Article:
An official from the West Virginia Department of Highways spoke to the Tucker County Planning Commission this week about the status of Corridor H.
Marvin G. Murphy, assistant deputy secretary for the WVDOH, told commissioners at Monday's meeting many issues surround the Corridor H project, but money is the factor driving everything else.
Federal funding, beginning in 2009, dropped to $36 million for the project, he said. This is down from previous years' funding of approximately $80 million.
The Inter-Mountain photo by Casey Houser
WVDOH Assistant Deputy Secretary Marvin G. Murphy speaks to the Tucker County Planning Commission about the progress of Corridor H construction.
"We want to live up to our commitments," Murphy said, but funding for the Corridor is seeing its ups and downs.
In addition to the $36 million, a slideshow used by Murphy displayed a figure of $9 million in state matching funds - resulting in a total of $45 for the project. However, the estimated cost of more than $830 million means that, at the current rate of funding, completion of the project will take an additional 18.5 years.
Some sections of the Corridor have been completed, Murphy said. Interstate Highway 79, from Weston to Kerens, and the West Virginia 93 Connector to Wardensville are both open to traffic. Together, they total 87.1 miles of tarmac.
The slideshow also listed sections that are currently under construction. A stretch of road from Davis to Bismark may be completed by the fall of 2014. J.F. Allen Co. is working on a 10-mile section and Trumbull Corp. is working on a 6.2-mile section of that stretch. Murphy said the WVDOH is pushing for a completion date of Fall 2014.
An additional stretch from Bismark to West Virginia 93 is also being built. Murphy said it is slated for completion this fall.
Other sections, such as the sections from Kerens to Parsons, Parsons to Davis and Wardensville to the Virginia state line are still under negotiation.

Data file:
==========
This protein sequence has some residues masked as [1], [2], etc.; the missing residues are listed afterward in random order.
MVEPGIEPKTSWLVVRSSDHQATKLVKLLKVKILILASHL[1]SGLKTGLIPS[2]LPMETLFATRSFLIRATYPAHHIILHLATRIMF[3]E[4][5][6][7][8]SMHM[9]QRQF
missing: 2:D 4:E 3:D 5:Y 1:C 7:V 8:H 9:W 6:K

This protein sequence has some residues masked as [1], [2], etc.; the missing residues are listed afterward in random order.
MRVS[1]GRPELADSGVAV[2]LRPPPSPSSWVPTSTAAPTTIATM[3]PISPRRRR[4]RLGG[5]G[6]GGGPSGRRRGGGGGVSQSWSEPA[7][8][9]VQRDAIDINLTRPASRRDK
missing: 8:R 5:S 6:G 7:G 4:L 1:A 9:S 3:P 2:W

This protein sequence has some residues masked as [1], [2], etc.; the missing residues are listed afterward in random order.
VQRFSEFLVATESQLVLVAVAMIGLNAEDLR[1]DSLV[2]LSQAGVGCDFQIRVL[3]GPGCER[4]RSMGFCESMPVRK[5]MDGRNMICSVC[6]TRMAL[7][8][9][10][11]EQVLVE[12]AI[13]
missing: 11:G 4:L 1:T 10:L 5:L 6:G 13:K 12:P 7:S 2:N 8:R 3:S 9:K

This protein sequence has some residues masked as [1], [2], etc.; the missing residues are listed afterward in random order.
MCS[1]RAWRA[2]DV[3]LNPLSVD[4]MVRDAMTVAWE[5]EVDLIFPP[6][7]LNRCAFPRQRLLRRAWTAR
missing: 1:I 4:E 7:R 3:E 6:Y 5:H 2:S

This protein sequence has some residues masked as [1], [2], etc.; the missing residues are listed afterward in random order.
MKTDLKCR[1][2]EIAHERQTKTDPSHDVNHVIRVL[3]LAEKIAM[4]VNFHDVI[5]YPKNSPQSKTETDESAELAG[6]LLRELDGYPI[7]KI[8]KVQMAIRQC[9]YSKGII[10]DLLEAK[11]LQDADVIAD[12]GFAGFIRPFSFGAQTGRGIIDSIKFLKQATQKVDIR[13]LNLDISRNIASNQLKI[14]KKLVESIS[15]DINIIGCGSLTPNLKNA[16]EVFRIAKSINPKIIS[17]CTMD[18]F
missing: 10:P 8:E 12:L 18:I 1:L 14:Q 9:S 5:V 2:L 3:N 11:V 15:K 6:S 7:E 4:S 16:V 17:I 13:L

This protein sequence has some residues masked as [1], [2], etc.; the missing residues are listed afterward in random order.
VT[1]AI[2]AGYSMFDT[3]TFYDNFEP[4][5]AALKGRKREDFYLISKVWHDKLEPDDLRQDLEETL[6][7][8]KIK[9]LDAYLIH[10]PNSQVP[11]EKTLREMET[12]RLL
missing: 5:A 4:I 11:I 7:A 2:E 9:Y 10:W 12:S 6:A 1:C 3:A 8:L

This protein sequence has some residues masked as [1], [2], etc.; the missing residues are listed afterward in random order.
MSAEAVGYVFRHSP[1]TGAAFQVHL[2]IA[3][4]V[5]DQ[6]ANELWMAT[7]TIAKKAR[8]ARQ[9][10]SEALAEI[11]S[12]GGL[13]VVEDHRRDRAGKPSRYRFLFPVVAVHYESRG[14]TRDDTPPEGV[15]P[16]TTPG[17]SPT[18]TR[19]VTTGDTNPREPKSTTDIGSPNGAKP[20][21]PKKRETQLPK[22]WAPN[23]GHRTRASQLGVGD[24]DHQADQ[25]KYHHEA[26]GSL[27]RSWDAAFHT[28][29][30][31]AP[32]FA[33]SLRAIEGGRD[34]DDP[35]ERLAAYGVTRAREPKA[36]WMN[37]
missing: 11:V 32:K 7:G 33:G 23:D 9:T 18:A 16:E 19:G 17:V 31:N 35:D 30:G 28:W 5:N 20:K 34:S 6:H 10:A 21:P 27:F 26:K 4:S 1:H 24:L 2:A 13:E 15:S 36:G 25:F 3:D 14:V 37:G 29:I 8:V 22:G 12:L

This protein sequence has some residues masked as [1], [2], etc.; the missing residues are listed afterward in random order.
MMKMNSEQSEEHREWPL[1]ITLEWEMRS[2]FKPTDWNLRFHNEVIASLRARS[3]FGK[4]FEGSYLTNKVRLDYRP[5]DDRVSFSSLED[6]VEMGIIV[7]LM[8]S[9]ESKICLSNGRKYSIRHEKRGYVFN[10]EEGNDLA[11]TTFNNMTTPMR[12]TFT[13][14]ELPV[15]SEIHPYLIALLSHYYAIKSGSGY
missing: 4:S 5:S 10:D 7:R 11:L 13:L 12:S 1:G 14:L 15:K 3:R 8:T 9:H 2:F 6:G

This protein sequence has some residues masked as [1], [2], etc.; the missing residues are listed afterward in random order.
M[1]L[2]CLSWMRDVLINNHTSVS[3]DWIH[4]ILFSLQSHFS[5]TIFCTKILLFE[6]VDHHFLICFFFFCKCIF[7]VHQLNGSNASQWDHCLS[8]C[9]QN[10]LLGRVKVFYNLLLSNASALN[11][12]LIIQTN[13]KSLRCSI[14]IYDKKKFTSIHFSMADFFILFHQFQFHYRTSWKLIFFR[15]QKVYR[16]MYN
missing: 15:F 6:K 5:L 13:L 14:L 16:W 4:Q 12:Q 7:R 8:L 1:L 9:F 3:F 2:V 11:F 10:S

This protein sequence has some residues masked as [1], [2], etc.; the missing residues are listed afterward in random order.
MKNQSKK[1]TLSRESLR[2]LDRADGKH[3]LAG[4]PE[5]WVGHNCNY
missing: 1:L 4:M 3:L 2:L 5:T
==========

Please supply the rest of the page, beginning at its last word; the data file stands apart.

Murphy said the Kerens to Parsons segment may take more than nine years to complete, once construction has begun. He said the WVDOH is currently in talks with officials at the Monongahela National Forest to identify stream habitat improvement areas and to protect endangered plant species.
Murphy said the WVDOH will be working with National Forest officials throughout the process of planning and construction.
The West Virginia northern flying squirrel is an important consideration for the Parsons-to -Davis Segment, he said.
Finally, Murphy said the Wardensville to Virginia state line segment is being held back because of a number of factors.
Murphy said Virginia Department of Transportation officials need to approve construction of the Corridor in Virginia.
There also needs to be an acceptable level of service in West Virginia, he said. This means that expected road congestion on the segment must not exceed a certain threshold in order for construction to take place.
He also said that a loss of federal funding may occur once construction is under consideration.
Contact Casey Houser by email at email@example.com.